Turn off the TV, send the kids to a friend’s house, ask your significant other to leave you alone for a few hours… if there are distractions around, do what you need to do to get rid of them. Alternatively, you can remove yourself from the distractions if your work will allow it.
Take a nap
A 20-minute nap can be an excellent way to reboot your brain and get back in the groove if you’re tired. Studies have shown that a 10-20 minute nap is optimal for most people, as it prevents your body from going into a deep sleep cycle (and therefore feeling groggy if you get woken up in the middle of it).
Get some caffeine
A cup of coffee or tea, or another caffeinated beverage, can help boost your cognitive functioning and get you motivated again.
Drink some coffee and then take a nap
This one sounds a little weird, but if you drink something caffeinated and then take a 10-20 minute nap, the effects of both will be compounded and you’ll feel better than if you’d done either one alone.
Sometimes you just have to force yourself to start. For a writer, this can mean freewriting for 15 minutes, with the point being to just keep writing without stopping. But other artists can do the same type of thing. Sit down and start drawing. Draw circles on the page, doodle, or do whatever else pops into your head. The point is to trigger that muscle memory every artist has when they’re creating.
Listen to music
Music can do wonders for creativity. Put on your favorite jam and just let it wash over you. Pro tip: setting the same energizing/motivating song on repeat for 30 minutes or so can be a great way to start. Your brain will tune out the specifics after one or two repetitions, but the positive effects of the music itself will remain.
Create your own routine
A routine that you go through before you create can be a great way to signal your brain that it’s time to get to work. Kind of like brushing your teeth, setting your alarm, and crawling into bed signals your brain that it’s time to sleep. Figure out if there are a certain set of steps you can do before you start creating that will help put your brain in the right mindset. That could be making a cup of tea, putting on certain music, taking a quick walk, or any other set of actions that you prefer.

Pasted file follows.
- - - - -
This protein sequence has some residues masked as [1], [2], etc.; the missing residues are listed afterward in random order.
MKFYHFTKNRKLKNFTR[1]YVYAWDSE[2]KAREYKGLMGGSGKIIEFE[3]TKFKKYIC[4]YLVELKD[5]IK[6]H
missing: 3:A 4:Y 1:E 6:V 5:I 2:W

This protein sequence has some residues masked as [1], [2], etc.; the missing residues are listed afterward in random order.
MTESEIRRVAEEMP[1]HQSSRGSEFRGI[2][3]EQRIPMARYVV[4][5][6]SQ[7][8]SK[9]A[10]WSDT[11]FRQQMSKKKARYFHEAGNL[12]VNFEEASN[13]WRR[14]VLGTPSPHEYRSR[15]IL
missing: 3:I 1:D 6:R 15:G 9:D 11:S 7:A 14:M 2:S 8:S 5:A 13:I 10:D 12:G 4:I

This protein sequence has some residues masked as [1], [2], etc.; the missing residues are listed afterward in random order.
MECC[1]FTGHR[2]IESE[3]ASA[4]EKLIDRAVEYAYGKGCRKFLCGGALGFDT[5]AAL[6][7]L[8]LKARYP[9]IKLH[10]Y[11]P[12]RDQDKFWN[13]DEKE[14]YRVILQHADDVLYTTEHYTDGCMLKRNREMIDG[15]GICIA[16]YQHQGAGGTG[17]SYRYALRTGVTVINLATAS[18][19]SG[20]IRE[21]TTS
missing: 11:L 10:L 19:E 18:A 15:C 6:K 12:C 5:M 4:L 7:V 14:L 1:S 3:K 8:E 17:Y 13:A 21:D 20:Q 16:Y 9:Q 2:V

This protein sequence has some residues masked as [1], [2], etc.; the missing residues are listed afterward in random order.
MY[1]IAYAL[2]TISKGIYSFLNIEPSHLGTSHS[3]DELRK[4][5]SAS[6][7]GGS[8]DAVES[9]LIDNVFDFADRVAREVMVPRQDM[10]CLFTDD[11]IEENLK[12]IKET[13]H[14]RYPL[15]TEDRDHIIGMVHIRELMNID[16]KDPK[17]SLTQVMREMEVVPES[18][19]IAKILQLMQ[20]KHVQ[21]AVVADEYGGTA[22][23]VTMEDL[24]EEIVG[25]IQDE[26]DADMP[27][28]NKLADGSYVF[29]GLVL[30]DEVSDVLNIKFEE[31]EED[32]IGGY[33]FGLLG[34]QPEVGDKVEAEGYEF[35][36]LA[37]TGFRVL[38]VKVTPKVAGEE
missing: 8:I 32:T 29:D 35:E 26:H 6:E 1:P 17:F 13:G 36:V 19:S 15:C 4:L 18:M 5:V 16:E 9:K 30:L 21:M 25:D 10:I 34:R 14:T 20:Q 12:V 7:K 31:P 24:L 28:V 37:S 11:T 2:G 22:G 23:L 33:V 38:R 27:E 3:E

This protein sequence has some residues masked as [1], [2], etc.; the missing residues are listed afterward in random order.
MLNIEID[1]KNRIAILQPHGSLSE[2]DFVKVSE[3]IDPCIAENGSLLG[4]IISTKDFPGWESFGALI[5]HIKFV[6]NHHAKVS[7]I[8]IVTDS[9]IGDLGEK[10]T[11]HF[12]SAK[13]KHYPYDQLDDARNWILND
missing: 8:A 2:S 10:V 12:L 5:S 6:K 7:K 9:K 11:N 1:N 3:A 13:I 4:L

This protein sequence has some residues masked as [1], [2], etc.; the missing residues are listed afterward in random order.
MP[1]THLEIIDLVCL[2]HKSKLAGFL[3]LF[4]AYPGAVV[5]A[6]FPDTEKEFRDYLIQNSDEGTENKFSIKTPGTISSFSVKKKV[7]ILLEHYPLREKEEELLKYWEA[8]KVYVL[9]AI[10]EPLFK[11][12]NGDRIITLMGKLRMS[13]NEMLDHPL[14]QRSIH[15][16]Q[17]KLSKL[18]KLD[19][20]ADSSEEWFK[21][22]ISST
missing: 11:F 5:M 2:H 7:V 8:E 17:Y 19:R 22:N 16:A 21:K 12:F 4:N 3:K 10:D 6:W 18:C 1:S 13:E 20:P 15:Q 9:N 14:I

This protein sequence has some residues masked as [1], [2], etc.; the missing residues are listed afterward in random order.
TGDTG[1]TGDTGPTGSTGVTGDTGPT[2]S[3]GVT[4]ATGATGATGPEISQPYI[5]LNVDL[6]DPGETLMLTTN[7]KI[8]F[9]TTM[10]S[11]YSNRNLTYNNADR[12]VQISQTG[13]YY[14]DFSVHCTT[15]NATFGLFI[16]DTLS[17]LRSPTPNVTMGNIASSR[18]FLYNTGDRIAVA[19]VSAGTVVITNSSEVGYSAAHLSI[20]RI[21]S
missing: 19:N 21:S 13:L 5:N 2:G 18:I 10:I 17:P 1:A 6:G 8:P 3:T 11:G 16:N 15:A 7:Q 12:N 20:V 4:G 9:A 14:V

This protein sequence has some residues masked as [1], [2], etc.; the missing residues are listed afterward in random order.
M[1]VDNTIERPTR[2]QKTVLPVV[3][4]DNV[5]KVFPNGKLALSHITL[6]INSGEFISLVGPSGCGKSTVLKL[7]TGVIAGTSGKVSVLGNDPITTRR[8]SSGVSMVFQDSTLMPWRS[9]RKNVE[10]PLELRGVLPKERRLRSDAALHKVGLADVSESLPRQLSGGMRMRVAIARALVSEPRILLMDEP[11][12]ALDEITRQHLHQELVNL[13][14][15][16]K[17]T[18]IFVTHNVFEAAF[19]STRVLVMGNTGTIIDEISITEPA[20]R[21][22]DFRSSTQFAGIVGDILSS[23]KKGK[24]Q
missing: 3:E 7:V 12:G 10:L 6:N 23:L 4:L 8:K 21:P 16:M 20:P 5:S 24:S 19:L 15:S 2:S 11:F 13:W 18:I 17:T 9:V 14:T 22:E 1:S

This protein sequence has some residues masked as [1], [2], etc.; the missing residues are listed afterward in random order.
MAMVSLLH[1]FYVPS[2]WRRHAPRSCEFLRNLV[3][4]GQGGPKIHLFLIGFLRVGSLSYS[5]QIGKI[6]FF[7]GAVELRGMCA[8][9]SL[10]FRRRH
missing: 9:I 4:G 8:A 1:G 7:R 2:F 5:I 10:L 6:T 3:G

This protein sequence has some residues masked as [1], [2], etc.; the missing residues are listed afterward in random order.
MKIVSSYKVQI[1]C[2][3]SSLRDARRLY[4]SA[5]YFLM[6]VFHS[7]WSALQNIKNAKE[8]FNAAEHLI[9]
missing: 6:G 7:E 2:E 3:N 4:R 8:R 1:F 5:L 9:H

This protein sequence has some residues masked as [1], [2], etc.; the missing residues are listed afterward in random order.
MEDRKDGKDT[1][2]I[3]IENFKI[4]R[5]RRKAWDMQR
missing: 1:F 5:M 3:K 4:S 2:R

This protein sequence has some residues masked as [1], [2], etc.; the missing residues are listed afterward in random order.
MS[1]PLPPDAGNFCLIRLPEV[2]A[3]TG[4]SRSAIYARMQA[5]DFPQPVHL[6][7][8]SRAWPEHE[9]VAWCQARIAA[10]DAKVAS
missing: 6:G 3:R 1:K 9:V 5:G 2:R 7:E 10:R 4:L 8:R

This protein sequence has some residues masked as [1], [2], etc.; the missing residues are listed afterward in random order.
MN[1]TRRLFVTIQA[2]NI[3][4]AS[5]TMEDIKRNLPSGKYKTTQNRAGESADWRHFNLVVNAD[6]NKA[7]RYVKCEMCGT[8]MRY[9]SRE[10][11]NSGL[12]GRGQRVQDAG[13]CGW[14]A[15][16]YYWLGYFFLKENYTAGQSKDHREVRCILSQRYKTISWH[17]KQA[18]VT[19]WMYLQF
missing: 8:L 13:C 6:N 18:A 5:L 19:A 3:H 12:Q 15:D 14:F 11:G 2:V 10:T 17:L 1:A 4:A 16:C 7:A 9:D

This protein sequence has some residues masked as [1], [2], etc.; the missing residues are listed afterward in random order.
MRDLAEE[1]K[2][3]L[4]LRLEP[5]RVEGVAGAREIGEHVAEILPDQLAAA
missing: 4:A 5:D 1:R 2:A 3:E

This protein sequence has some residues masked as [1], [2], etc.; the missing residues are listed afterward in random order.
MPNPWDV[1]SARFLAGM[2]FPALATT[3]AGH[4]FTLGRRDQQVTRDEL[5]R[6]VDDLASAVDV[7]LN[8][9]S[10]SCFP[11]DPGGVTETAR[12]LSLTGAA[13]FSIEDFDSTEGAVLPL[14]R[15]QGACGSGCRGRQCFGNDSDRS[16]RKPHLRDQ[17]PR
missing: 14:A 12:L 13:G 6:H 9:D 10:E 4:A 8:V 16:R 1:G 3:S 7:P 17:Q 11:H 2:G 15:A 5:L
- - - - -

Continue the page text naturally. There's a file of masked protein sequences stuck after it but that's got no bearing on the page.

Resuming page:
Take a walk
Speaking of… taking a walk can be a great way to get back in the groove. It’s a change of scenery, and assuming that you just walk and don’t spend your time trying to catch up on Facebook on your phone, it can be a great way to clear your head. Tons of creatives incorporate walking into their daily routine (plus, it’s good for you since sitting or remaining stationary for long periods of time can do a number on your body).
Take a break
This is one of my favorites, actually. If you’re finding you have a hard time creating, then don’t allow yourself to create for awhile. I’ve done this with writer’s block in the past. I tell myself that I’m not allowed to work on anything for at least a week. Usually, within about three days, I’m chomping at the bit to get back to whatever project had me stalled with a renewed energy and all sorts of new ideas. Note that this is different than waiting to feel “inspired” or otherwise avoiding actually creating.
Creative block can seem like the end of everything when you’re stuck in the middle of it. But like most things, this too shall pass. And following the advice above can help it pass faster and more easily. The main thing to remember is that it happens to virtually every creative person out there at one time or another, and the vast majority get over it!